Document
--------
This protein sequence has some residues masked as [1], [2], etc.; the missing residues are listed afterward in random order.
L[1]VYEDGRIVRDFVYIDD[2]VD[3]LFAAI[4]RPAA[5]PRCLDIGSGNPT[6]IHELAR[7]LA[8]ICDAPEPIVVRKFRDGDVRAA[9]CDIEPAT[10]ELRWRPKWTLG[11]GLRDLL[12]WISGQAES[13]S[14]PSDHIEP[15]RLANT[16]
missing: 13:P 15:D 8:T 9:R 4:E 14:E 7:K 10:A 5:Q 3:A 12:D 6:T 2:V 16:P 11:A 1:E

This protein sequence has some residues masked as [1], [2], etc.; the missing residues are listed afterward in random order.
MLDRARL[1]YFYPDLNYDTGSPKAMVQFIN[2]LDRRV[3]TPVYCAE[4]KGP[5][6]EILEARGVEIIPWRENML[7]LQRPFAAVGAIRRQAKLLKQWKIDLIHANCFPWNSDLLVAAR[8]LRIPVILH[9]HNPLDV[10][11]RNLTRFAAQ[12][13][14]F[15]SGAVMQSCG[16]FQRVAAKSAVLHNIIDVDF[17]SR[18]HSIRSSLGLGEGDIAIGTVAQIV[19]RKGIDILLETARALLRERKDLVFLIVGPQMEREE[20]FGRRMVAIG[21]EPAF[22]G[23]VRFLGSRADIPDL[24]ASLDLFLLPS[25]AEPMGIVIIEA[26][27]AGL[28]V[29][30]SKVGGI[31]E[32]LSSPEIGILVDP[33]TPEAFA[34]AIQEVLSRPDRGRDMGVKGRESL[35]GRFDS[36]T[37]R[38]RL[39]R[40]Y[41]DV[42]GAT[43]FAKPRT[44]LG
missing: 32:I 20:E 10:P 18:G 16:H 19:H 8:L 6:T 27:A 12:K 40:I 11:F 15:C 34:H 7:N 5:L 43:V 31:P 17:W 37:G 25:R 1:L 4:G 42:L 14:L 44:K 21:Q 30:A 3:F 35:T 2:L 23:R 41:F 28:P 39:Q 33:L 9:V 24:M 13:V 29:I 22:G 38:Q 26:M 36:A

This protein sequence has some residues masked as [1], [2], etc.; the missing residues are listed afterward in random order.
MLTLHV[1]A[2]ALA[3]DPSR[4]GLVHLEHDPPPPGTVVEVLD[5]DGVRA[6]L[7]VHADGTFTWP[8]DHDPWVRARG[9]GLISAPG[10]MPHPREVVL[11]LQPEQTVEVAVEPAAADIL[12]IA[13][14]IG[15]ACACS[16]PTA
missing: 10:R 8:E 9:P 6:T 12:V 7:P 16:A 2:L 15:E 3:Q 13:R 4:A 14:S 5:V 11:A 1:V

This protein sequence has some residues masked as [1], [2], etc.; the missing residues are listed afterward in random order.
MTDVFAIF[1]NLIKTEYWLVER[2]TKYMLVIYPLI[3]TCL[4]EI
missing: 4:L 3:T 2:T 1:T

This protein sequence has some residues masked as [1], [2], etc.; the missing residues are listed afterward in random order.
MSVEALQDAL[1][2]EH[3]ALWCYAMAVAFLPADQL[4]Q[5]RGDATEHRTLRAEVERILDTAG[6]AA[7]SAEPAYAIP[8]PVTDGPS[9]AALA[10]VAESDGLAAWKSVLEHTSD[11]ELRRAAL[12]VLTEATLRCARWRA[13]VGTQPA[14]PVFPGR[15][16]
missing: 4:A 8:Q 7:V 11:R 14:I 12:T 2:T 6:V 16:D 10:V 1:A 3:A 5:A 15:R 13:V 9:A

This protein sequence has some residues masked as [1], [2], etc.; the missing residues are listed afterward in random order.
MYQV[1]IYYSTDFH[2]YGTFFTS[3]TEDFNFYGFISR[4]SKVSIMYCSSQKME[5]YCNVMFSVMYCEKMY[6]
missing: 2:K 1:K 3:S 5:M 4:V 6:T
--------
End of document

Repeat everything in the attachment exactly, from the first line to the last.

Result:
This protein sequence has some residues masked as [1], [2], etc.; the missing residues are listed afterward in random order.
L[1]VYEDGRIVRDFVYIDD[2]VD[3]LFAAI[4]RPAA[5]PRCLDIGSGNPT[6]IHELAR[7]LA[8]ICDAPEPIVVRKFRDGDVRAA[9]CDIEPAT[10]ELRWRPKWTLG[11]GLRDLL[12]WISGQAES[13]S[14]PSDHIEP[15]RLANT[16]
missing: 13:P 15:D 8:T 9:R 4:E 14:E 7:K 10:A 5:Q 3:A 12:D 6:T 2:V 16:P 11:A 1:E

This protein sequence has some residues masked as [1], [2], etc.; the missing residues are listed afterward in random order.
MLDRARL[1]YFYPDLNYDTGSPKAMVQFIN[2]LDRRV[3]TPVYCAE[4]KGP[5][6]EILEARGVEIIPWRENML[7]LQRPFAAVGAIRRQAKLLKQWKIDLIHANCFPWNSDLLVAAR[8]LRIPVILH[9]HNPLDV[10][11]RNLTRFAAQ[12][13][14]F[15]SGAVMQSCG[16]FQRVAAKSAVLHNIIDVDF[17]SR[18]HSIRSSLGLGEGDIAIGTVAQIV[19]RKGIDILLETARALLRERKDLVFLIVGPQMEREE[20]FGRRMVAIG[21]EPAF[22]G[23]VRFLGSRADIPDL[24]ASLDLFLLPS[25]AEPMGIVIIEA[26][27]AGL[28]V[29][30]SKVGGI[31]E[32]LSSPEIGILVDP[33]TPEAFA[34]AIQEVLSRPDRGRDMGVKGRESL[35]GRFDS[36]T[37]R[38]RL[39]R[40]Y[41]DV[42]GAT[43]FAKPRT[44]LG
missing: 32:I 20:E 10:P 18:G 16:H 19:H 8:L 6:T 27:A 12:K 40:I 11:F 15:C 34:H 7:N 5:L 43:V 31:P 17:W 37:G 25:R 1:L 4:G 42:L 14:L 44:K 21:Q 30:A 3:F 35:T 2:L 23:R 41:F 28:P 39:Q 33:L 9:V 24:M 13:V 29:I 22:G 38:Q 26:M 36:A

This protein sequence has some residues masked as [1], [2], etc.; the missing residues are listed afterward in random order.
MLTLHV[1]A[2]ALA[3]DPSR[4]GLVHLEHDPPPPGTVVEVLD[5]DGVRA[6]L[7]VHADGTFTWP[8]DHDPWVRARG[9]GLISAPG[10]MPHPREVVL[11]LQPEQTVEVAVEPAAADIL[12]IA[13][14]IG[15]ACACS[16]PTA
missing: 10:R 8:E 9:P 6:T 12:V 7:P 16:A 2:L 15:E 3:Q 13:R 4:A 14:S 5:V 11:A 1:V

This protein sequence has some residues masked as [1], [2], etc.; the missing residues are listed afterward in random order.
MTDVFAIF[1]NLIKTEYWLVER[2]TKYMLVIYPLI[3]TCL[4]EI
missing: 4:L 3:T 2:T 1:T

This protein sequence has some residues masked as [1], [2], etc.; the missing residues are listed afterward in random order.
MSVEALQDAL[1][2]EH[3]ALWCYAMAVAFLPADQL[4]Q[5]RGDATEHRTLRAEVERILDTAG[6]AA[7]SAEPAYAIP[8]PVTDGPS[9]AALA[10]VAESDGLAAWKSVLEHTSD[11]ELRRAAL[12]VLTEATLRCARWRA[13]VGTQPA[14]PVFPGR[15][16]
missing: 4:A 8:Q 7:V 11:R 14:I 12:T 2:T 6:V 16:D 10:V 1:A 3:A 5:A 15:R 13:V 9:A

This protein sequence has some residues masked as [1], [2], etc.; the missing residues are listed afterward in random order.
MYQV[1]IYYSTDFH[2]YGTFFTS[3]TEDFNFYGFISR[4]SKVSIMYCSSQKME[5]YCNVMFSVMYCEKMY[6]
missing: 2:K 1:K 3:S 5:M 4:V 6:T